Build those pre-writing skills with these fun, active, hands-on ways to practice letter formation in Pre-K.
For this activity, I used mini toy cars and large foam letters from Lakeshore. Children practice letter formation by driving the cars around the letters.
Children practice writing letters in the sand boxes. Our sand boxes were a donation from a parent who got them from a factory lab. These boxes are about 5″x5″, clear plastic Petri dishes with a lid. I prefer colored sand rather than salt because if a child has a small cut on a finger, the salt will burn. Another option for sand trays is to use plastic sandwich boxes (the kind parents use to pack children’s lunches), or recycle any kind of box you can find.
Painting a Letter
Write large letters on a sheet of paper in pencil. The children trace over the letter with tempera paint.
Wax Resist Letter
Write a letter in pencil. Children trace over the letter with an oil pastel (they work better than crayons), then paint over the paper with water color paint. The waxy oil pastel resists the paint, so that the name shows through. You can also use a Q-tip dipped in oil instead of the oil pastel.
One of my students came up with this idea during free exploration with clay, but it’s also a good idea for small group letter formation practice. She rolled out small pieces of the clay and attached the pieces together to form letters. We placed them on wax paper to dry. To save money, you can roll the used clay back into a ball and put it in a tightly sealed container to be reused again.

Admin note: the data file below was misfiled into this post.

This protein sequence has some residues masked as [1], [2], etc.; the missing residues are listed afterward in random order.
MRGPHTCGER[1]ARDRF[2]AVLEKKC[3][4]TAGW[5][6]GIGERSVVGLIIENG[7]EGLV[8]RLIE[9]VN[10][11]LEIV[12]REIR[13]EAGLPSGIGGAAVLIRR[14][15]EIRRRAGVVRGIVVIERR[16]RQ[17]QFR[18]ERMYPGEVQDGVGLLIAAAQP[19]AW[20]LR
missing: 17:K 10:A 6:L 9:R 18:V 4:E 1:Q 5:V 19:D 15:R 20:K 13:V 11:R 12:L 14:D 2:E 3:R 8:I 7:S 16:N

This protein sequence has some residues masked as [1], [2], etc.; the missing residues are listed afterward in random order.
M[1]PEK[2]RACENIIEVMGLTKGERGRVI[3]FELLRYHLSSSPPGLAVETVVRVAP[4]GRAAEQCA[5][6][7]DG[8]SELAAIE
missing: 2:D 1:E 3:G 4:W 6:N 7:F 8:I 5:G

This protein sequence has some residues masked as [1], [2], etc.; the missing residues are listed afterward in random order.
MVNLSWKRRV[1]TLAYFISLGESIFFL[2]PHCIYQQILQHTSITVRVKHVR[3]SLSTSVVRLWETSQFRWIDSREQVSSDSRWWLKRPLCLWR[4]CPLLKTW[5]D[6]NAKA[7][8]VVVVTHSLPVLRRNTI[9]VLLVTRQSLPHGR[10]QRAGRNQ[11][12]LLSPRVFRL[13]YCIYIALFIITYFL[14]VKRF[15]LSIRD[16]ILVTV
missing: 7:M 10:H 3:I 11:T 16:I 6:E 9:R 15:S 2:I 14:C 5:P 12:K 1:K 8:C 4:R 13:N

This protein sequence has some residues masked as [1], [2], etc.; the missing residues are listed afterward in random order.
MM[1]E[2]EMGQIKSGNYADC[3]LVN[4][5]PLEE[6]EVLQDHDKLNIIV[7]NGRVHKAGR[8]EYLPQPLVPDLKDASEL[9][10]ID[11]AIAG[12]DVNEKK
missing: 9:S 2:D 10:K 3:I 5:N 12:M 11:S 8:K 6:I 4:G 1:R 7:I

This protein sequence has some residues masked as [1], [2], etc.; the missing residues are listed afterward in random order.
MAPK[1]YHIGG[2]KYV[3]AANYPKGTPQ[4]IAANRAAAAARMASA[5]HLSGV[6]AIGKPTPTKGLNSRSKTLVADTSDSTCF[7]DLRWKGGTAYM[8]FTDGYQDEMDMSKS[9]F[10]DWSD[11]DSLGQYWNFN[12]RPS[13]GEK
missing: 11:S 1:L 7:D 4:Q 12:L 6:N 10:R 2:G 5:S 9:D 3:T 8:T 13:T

This is a fun game we play if the children are interested in writing letters. We place the chairs in a circle, and I place a letter and a different colored marker on each chair. While the music plays, children march around the circle holding a clipboard with paper or a dry erase board. When the music stops, they must find the closest chair, take the letter and marker and write that letter on their paper or dry erase board. My class’s favorite music for this activity is the Madagascar soundtrack.
Children clip paper on the rubbing plates with clothespins and rub over the paper with the flat side of a crayon. The letter will “magically” appear on the paper. Rubbing plates were made by writing letters on pieces of poster board and tracing over them with hot glue.
Write a letter on a piece of construction paper (I use a half sheet). Children sit on the carpet and use a toothpick to punch holes along the lines of the letters. Turn out the lights, and hold a flashlight to the back of the letter to see the light shining through (or hold the letters up to sunlight from a window).
Children spread shaving cream on the table or on a tray and practice writing letters with their finger. To clean up, we simply rub the shaving cream on the table until it disappears.